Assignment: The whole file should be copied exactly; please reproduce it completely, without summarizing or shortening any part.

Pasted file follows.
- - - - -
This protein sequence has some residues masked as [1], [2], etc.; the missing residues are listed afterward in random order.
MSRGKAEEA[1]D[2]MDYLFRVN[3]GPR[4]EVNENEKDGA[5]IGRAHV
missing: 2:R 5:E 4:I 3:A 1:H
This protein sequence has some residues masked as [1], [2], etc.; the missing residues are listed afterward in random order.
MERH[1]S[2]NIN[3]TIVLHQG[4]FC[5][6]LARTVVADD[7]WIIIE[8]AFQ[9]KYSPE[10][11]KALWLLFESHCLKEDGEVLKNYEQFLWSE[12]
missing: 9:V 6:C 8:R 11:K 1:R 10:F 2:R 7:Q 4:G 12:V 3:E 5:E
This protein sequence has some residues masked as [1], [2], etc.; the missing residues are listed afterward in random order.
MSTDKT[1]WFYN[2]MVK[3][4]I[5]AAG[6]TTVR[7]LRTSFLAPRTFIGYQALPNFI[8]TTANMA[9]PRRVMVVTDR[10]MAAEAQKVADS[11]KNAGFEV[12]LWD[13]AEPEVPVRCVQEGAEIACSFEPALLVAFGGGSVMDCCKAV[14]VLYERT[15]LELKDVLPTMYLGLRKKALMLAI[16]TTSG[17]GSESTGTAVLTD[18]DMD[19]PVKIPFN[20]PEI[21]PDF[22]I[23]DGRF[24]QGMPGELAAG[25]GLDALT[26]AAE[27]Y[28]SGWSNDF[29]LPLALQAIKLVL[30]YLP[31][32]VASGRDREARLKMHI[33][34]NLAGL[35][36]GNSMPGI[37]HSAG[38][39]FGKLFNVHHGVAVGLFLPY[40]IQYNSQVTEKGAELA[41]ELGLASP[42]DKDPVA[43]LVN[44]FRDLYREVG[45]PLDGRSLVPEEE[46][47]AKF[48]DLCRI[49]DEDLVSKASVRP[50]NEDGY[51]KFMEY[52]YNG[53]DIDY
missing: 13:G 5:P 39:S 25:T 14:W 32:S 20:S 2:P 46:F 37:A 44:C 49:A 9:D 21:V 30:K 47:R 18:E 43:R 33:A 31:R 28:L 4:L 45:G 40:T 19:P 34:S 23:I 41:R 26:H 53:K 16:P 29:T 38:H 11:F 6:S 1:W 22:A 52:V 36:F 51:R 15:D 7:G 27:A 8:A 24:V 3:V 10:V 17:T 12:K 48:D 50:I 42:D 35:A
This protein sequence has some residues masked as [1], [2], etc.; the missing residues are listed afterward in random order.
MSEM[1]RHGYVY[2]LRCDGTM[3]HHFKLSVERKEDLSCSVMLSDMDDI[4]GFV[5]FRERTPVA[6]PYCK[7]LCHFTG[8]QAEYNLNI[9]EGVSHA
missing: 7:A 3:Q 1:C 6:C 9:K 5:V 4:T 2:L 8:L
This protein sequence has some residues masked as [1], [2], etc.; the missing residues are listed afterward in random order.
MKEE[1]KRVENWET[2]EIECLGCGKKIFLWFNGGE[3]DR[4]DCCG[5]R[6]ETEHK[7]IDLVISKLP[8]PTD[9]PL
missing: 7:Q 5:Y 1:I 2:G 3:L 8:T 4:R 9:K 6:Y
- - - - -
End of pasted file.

This protein sequence has some residues masked as [1], [2], etc.; the missing residues are listed afterward in random order.
MSRGKAEEA[1]D[2]MDYLFRVN[3]GPR[4]EVNENEKDGA[5]IGRAHV
missing: 2:R 5:E 4:I 3:A 1:H
This protein sequence has some residues masked as [1], [2], etc.; the missing residues are listed afterward in random order.
MERH[1]S[2]NIN[3]TIVLHQG[4]FC[5][6]LARTVVADD[7]WIIIE[8]AFQ[9]KYSPE[10][11]KALWLLFESHCLKEDGEVLKNYEQFLWSE[12]
missing: 9:V 6:C 8:R 11:K 1:R 10:F 2:R 7:Q 4:G 12:V 3:E 5:E
This protein sequence has some residues masked as [1], [2], etc.; the missing residues are listed afterward in random order.
MSTDKT[1]WFYN[2]MVK[3][4]I[5]AAG[6]TTVR[7]LRTSFLAPRTFIGYQALPNFI[8]TTANMA[9]PRRVMVVTDR[10]MAAEAQKVADS[11]KNAGFEV[12]LWD[13]AEPEVPVRCVQEGAEIACSFEPALLVAFGGGSVMDCCKAV[14]VLYERT[15]LELKDVLPTMYLGLRKKALMLAI[16]TTSG[17]GSESTGTAVLTD[18]DMD[19]PVKIPFN[20]PEI[21]PDF[22]I[23]DGRF[24]QGMPGELAAG[25]GLDALT[26]AAE[27]Y[28]SGWSNDF[29]LPLALQAIKLVL[30]YLP[31][32]VASGRDREARLKMHI[33][34]NLAGL[35][36]GNSMPGI[37]HSAG[38][39]FGKLFNVHHGVAVGLFLPY[40]IQYNSQVTEKGAELA[41]ELGLASP[42]DKDPVA[43]LVN[44]FRDLYREVG[45]PLDGRSLVPEEE[46][47]AKF[48]DLCRI[49]DEDLVSKASVRP[50]NEDGY[51]KFMEY[52]YNG[53]DIDY
missing: 13:G 5:P 39:S 25:T 14:W 32:S 20:S 2:P 46:F 37:A 44:C 49:A 9:D 21:V 30:K 47:R 18:E 43:R 33:A 31:R 28:L 4:L 45:G 40:T 19:P 34:S 23:I 41:R 26:H 53:K 16:P 29:T 38:H 11:F 6:S 1:W 22:A 52:V 36:F 51:R 15:D 7:G 27:A 8:A 24:V 3:V 10:V 17:T 12:K 48:D 50:I 42:D 35:A
This protein sequence has some residues masked as [1], [2], etc.; the missing residues are listed afterward in random order.
MSEM[1]RHGYVY[2]LRCDGTM[3]HHFKLSVERKEDLSCSVMLSDMDDI[4]GFV[5]FRERTPVA[6]PYCK[7]LCHFTG[8]QAEYNLNI[9]EGVSHA
missing: 7:A 3:Q 1:C 6:C 9:K 5:V 4:T 2:L 8:L
This protein sequence has some residues masked as [1], [2], etc.; the missing residues are listed afterward in random order.
MKEE[1]KRVENWET[2]EIECLGCGKKIFLWFNGGE[3]DR[4]DCCG[5]R[6]ETEHK[7]IDLVISKLP[8]PTD[9]PL
missing: 7:Q 5:Y 1:I 2:G 3:L 8:T 4:R 9:K 6:Y